WAG spokesperson Sharon Laura told City Hub, “It is appalling that now that this socially destructive project has been approved, it has been left to residents to monitor if there is compliance with conditions without any clear information, resources or lines of communication.”
On Tuesday night, Ashfield Council passed a motion asking Council officers to seek urgent legal advice on the possibility of obtaining an injunction from the NSW Supreme Court to have SMC cease all demolition works in the Ashfield Council area until SMC has demonstrated to Council that they are complying with all conditions of consent in regard to heritage items proposed for demolition to facilitate the WestConnex project.
The first of the demolitions was happening as Newtown Greens MP Jenny Leong was holding a People’s Public Inquiry in NSW Parliament House. On Tuesday she told Parliament, “As we heard testimonies from health professionals, council transport planners, academics, residents, community campaigners and members of Parliament, we were informed that the Sydney Motorway Corporation were bulldozing heritage homes in Haberfield … residents who were forced from their homes of many decades were left crying as their beautiful houses were destroyed and because their lives had to be rebuilt somewhere else. This story is repeated along the route of this proposed polluting private toll road. It is devastating.WestConnex is not about finding a solution to Sydney’s traffic congestion; it is about the transfer of public money to private development and construction companies.”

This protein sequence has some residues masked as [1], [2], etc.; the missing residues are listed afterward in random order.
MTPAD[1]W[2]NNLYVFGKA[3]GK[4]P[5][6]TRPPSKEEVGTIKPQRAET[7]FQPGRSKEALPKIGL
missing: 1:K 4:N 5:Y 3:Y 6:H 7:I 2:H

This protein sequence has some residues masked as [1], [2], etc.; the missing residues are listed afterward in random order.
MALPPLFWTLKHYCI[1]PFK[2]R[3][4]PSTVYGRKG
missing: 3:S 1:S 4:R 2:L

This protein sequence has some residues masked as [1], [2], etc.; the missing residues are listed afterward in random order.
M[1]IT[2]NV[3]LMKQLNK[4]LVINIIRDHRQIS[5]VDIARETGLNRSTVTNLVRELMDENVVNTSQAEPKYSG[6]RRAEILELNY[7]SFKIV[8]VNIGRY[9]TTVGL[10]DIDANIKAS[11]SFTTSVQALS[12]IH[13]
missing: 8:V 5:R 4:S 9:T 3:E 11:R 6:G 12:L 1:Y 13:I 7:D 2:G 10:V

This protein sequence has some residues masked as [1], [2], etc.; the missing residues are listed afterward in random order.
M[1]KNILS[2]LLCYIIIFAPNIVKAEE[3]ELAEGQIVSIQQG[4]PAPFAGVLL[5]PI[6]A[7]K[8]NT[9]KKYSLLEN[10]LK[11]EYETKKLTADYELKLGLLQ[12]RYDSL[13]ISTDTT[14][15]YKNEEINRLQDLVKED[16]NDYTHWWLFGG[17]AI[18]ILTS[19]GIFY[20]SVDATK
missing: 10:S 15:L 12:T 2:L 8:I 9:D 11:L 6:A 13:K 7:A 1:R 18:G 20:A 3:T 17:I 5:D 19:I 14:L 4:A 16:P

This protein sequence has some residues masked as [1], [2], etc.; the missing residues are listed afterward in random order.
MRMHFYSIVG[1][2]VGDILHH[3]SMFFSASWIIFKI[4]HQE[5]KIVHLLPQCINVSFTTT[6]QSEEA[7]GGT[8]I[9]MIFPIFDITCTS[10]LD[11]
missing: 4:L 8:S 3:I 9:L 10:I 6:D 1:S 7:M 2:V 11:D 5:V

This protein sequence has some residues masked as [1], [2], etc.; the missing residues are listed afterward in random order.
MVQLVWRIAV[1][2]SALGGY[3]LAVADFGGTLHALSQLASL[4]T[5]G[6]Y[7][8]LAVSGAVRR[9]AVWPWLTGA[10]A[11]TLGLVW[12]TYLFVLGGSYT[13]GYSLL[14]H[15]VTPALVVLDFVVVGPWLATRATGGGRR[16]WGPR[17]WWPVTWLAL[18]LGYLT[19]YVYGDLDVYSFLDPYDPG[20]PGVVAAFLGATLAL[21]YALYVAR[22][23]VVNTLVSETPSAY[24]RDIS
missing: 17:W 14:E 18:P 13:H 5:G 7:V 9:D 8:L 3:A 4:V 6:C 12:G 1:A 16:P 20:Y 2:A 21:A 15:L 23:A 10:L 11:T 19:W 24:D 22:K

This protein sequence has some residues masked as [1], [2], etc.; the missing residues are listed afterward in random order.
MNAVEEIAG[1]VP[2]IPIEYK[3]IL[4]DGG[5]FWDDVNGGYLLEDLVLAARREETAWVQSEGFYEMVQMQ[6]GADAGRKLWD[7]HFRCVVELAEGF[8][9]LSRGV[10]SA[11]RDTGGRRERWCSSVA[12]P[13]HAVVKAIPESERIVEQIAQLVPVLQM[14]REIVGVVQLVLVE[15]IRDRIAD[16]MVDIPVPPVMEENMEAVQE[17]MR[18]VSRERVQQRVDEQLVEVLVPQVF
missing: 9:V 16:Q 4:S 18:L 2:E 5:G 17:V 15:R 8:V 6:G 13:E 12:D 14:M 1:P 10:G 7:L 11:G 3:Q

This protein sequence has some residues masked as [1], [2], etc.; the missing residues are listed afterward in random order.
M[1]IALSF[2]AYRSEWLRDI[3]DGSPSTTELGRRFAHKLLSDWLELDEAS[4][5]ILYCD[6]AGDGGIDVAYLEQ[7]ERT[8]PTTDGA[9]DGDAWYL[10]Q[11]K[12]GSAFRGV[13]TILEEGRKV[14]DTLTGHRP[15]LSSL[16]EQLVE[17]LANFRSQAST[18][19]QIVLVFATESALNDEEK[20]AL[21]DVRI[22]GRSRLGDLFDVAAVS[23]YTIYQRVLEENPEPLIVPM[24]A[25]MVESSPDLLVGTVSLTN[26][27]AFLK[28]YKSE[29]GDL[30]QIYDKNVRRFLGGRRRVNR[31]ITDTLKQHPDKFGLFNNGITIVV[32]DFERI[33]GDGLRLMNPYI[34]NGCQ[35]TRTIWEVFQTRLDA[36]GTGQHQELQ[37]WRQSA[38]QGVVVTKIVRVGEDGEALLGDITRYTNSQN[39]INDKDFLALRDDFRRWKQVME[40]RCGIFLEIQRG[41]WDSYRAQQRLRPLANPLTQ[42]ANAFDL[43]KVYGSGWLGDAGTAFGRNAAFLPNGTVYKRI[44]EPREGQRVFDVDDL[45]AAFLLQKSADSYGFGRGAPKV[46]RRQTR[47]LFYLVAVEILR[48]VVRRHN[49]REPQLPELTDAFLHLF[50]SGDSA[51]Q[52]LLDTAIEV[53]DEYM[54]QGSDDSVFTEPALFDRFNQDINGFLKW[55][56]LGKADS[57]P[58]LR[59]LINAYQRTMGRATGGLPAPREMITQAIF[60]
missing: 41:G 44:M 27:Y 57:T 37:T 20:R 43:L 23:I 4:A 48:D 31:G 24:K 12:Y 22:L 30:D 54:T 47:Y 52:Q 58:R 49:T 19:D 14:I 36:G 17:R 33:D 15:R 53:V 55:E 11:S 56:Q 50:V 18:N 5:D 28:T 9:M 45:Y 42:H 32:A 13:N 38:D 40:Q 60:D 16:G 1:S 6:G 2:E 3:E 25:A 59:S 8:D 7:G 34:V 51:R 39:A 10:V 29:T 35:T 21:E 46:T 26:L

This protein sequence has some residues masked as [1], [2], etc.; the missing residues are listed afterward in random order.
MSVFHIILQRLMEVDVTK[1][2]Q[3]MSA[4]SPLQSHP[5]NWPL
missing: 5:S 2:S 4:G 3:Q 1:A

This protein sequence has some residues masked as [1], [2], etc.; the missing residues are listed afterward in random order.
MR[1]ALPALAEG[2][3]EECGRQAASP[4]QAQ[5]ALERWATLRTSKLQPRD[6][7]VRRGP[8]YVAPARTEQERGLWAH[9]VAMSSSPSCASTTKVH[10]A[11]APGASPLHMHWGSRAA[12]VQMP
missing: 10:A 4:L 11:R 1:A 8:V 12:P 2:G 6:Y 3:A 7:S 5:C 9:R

She called on the Shadow Minister for Infrastructure and Transport, Anthony Albanese and current member for Grayndler to “join with the community in opposing the allocation of any further Federal funding to this project until a public inquiry is conducted and an Auditor-General’s report is provided.”
Wendy Bacon is a supporter of the Westconnex Action Group.